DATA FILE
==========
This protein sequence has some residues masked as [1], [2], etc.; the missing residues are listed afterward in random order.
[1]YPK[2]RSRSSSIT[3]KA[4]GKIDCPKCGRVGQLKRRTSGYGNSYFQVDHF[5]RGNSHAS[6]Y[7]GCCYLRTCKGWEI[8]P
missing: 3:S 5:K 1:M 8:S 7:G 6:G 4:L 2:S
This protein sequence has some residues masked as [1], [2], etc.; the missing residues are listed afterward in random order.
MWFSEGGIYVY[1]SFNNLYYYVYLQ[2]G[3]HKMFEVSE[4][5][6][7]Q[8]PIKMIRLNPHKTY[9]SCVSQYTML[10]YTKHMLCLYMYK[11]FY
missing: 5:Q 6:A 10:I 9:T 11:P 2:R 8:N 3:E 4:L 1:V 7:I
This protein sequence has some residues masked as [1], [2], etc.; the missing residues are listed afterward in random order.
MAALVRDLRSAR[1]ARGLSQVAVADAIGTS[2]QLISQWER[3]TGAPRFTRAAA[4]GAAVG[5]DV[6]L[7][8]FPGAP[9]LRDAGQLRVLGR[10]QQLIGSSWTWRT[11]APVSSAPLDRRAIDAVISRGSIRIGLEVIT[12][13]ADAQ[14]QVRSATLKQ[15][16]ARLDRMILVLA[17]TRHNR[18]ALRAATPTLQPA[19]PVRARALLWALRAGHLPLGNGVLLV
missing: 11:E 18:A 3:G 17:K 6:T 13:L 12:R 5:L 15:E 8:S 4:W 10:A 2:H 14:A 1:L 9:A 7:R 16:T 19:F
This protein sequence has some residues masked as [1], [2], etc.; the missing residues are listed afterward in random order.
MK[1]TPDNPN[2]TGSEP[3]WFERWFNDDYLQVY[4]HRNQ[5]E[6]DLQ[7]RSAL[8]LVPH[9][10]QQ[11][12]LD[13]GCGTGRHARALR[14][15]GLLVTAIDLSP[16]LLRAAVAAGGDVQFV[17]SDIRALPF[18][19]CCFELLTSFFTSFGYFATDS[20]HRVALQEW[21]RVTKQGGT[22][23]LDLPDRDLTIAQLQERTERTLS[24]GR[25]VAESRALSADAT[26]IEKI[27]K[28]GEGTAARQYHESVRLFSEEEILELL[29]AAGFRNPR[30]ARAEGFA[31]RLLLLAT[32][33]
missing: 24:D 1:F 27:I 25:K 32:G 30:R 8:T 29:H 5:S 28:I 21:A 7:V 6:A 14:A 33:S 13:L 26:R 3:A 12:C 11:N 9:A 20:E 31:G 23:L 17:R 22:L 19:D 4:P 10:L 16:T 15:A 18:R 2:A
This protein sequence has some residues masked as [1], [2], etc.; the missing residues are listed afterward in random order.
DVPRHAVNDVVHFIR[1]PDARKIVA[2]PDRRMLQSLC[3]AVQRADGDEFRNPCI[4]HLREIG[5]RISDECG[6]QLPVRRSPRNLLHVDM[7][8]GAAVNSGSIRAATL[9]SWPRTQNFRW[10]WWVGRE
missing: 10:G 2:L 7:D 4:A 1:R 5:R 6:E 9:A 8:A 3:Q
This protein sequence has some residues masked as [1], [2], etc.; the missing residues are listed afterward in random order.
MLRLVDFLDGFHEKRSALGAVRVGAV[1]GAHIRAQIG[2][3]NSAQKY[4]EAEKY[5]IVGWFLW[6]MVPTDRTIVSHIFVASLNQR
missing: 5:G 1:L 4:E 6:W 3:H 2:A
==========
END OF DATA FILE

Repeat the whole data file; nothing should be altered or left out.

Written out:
This protein sequence has some residues masked as [1], [2], etc.; the missing residues are listed afterward in random order.
[1]YPK[2]RSRSSSIT[3]KA[4]GKIDCPKCGRVGQLKRRTSGYGNSYFQVDHF[5]RGNSHAS[6]Y[7]GCCYLRTCKGWEI[8]P
missing: 3:S 5:K 1:M 8:S 7:G 6:G 4:L 2:S
This protein sequence has some residues masked as [1], [2], etc.; the missing residues are listed afterward in random order.
MWFSEGGIYVY[1]SFNNLYYYVYLQ[2]G[3]HKMFEVSE[4][5][6][7]Q[8]PIKMIRLNPHKTY[9]SCVSQYTML[10]YTKHMLCLYMYK[11]FY
missing: 5:Q 6:A 10:I 9:T 11:P 2:R 8:N 3:E 4:L 1:V 7:I
This protein sequence has some residues masked as [1], [2], etc.; the missing residues are listed afterward in random order.
MAALVRDLRSAR[1]ARGLSQVAVADAIGTS[2]QLISQWER[3]TGAPRFTRAAA[4]GAAVG[5]DV[6]L[7][8]FPGAP[9]LRDAGQLRVLGR[10]QQLIGSSWTWRT[11]APVSSAPLDRRAIDAVISRGSIRIGLEVIT[12][13]ADAQ[14]QVRSATLKQ[15][16]ARLDRMILVLA[17]TRHNR[18]ALRAATPTLQPA[19]PVRARALLWALRAGHLPLGNGVLLV
missing: 11:E 18:A 3:G 17:K 6:T 13:L 12:R 5:L 15:E 8:S 4:W 10:A 2:H 14:A 1:L 9:A 7:R 16:T 19:F
This protein sequence has some residues masked as [1], [2], etc.; the missing residues are listed afterward in random order.
MK[1]TPDNPN[2]TGSEP[3]WFERWFNDDYLQVY[4]HRNQ[5]E[6]DLQ[7]RSAL[8]LVPH[9][10]QQ[11][12]LD[13]GCGTGRHARALR[14][15]GLLVTAIDLSP[16]LLRAAVAAGGDVQFV[17]SDIRALPF[18][19]CCFELLTSFFTSFGYFATDS[20]HRVALQEW[21]RVTKQGGT[22][23]LDLPDRDLTIAQLQERTERTLS[24]GR[25]VAESRALSADAT[26]IEKI[27]K[28]GEGTAARQYHESVRLFSEEEILELL[29]AAGFRNPR[30]ARAEGFA[31]RLLLLAT[32][33]
missing: 24:D 1:F 27:I 25:K 32:G 30:R 8:T 29:H 5:S 28:I 21:A 7:V 6:A 14:A 33:S 13:L 26:R 3:A 12:C 11:N 9:A 20:E 31:G 23:L 17:R 22:L 19:D 4:P 10:L 16:T 15:A 18:R 2:A
This protein sequence has some residues masked as [1], [2], etc.; the missing residues are listed afterward in random order.
DVPRHAVNDVVHFIR[1]PDARKIVA[2]PDRRMLQSLC[3]AVQRADGDEFRNPCI[4]HLREIG[5]RISDECG[6]QLPVRRSPRNLLHVDM[7][8]GAAVNSGSIRAATL[9]SWPRTQNFRW[10]WWVGRE
missing: 10:G 2:L 7:D 4:A 1:R 5:R 6:E 9:A 8:A 3:Q
This protein sequence has some residues masked as [1], [2], etc.; the missing residues are listed afterward in random order.
MLRLVDFLDGFHEKRSALGAVRVGAV[1]GAHIRAQIG[2][3]NSAQKY[4]EAEKY[5]IVGWFLW[6]MVPTDRTIVSHIFVASLNQR
missing: 5:G 1:L 4:E 6:W 3:H 2:A